The EU today agreed trade restrictions to control of the spread
of Bluetongue following positive laboratory tests results for
All exports of cattle, sheep and deer from Belgium and the affected
regions of the Netherlands and Germany will be prevented. In addition
the countries have imposed Protection zones and Surveillance Zones
around the infected farms.
Bluetongue does not affect humans, but is highly infectious in
sheep. The virus is known to occur in Mediterranean EU countries,
but it is thought that the warm weather this summer has allowed
the biting midges which transmit the disease to survive further
Defra has also announced today testing and additional surveillance
on all recent imports from affected countries into the UK. Debby
Reynolds, Chief Veterinary Officer for the UK has urged sheep and
cattle keepers to remain vigilant for the signs of the disease,
and take biosecurity measures.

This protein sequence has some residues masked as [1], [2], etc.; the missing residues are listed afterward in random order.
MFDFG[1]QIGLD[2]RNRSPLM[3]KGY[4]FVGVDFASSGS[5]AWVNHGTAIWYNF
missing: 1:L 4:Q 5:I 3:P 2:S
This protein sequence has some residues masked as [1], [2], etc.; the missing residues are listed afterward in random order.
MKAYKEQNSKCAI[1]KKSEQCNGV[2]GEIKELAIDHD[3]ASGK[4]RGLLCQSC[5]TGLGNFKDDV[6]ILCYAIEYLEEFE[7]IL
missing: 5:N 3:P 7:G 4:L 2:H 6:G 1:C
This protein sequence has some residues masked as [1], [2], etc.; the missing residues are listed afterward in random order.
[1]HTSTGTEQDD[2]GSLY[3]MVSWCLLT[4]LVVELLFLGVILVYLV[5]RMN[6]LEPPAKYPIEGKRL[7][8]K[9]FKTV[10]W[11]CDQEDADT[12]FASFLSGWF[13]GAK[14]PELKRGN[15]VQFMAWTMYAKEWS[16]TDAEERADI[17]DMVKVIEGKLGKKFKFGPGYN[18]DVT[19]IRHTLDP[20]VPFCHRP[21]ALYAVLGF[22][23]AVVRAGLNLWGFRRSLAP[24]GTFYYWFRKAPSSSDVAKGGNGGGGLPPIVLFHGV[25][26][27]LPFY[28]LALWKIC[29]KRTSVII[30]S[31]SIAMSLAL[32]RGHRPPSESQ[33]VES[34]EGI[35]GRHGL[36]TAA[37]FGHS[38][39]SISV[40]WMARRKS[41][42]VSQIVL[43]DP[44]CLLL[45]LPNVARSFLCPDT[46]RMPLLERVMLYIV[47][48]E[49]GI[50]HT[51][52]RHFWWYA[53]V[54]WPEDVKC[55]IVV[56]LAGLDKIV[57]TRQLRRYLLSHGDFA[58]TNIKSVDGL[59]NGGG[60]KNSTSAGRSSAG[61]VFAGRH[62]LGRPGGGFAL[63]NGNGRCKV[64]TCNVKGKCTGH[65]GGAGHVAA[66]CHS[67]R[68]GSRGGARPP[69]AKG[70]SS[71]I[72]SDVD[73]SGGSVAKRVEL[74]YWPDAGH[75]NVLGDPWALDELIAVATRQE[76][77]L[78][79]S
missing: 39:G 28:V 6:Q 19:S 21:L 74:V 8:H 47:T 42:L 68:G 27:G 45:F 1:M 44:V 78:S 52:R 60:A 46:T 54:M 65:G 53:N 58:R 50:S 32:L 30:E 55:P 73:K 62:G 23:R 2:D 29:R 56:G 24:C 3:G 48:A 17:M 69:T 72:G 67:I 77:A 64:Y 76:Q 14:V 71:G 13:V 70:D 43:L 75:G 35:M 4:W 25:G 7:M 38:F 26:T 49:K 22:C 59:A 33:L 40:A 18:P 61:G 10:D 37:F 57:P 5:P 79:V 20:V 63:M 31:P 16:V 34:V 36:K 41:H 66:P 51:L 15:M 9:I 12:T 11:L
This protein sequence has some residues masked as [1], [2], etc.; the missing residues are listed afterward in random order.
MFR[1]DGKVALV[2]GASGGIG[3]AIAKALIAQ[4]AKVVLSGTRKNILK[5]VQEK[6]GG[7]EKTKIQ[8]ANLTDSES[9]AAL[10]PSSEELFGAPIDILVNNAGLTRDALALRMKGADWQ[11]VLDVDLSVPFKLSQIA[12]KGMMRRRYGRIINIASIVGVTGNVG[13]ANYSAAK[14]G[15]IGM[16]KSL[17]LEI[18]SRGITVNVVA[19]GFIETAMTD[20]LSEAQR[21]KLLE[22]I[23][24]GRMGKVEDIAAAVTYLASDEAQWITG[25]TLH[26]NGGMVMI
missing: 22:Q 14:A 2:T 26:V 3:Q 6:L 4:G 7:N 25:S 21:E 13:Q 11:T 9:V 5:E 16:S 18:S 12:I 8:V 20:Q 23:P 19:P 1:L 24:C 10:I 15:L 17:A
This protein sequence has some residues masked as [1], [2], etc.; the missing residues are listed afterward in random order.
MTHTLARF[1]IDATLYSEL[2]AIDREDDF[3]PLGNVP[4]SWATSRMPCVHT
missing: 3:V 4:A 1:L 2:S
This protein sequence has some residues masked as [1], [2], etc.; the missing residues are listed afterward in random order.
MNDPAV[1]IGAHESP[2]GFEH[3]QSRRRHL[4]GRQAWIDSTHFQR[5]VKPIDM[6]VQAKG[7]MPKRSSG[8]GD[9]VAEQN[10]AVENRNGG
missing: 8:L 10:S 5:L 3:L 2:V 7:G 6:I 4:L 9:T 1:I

“These cases of Bluetongue are a significant development
for farming in North West Europe. Anyone who keeps sheep, cattle,
deer and goats should be on the alert for abnormal behaviour or
illness and report it to the State Veterinary Service. There is
also an obligation to report recent imports of animals to the UK.
"This is normally considered to be a disease which mainly
affects sheep, but unusually we have received reports of cattle
displaying signs of illness.”
- The disease is characterised by fever that may last for several
days. Increased respiration and hyperaemia of the lips, mucous
linings of the mouth and nose and eyelids, accompanied by excess
salivation and frothing follow this. Nasal discharges are common.
There is sometimes oedema (abnormal swelling) of the head and neck.
The hyperaemia and oedema may result in lameness. Animals can lose
condition rapidly, including muscle degeneration. Infection during
pregnancy may result in abortions and congenital abnormalities.
Bluetongue disease confirmed in
Belgium and Germany
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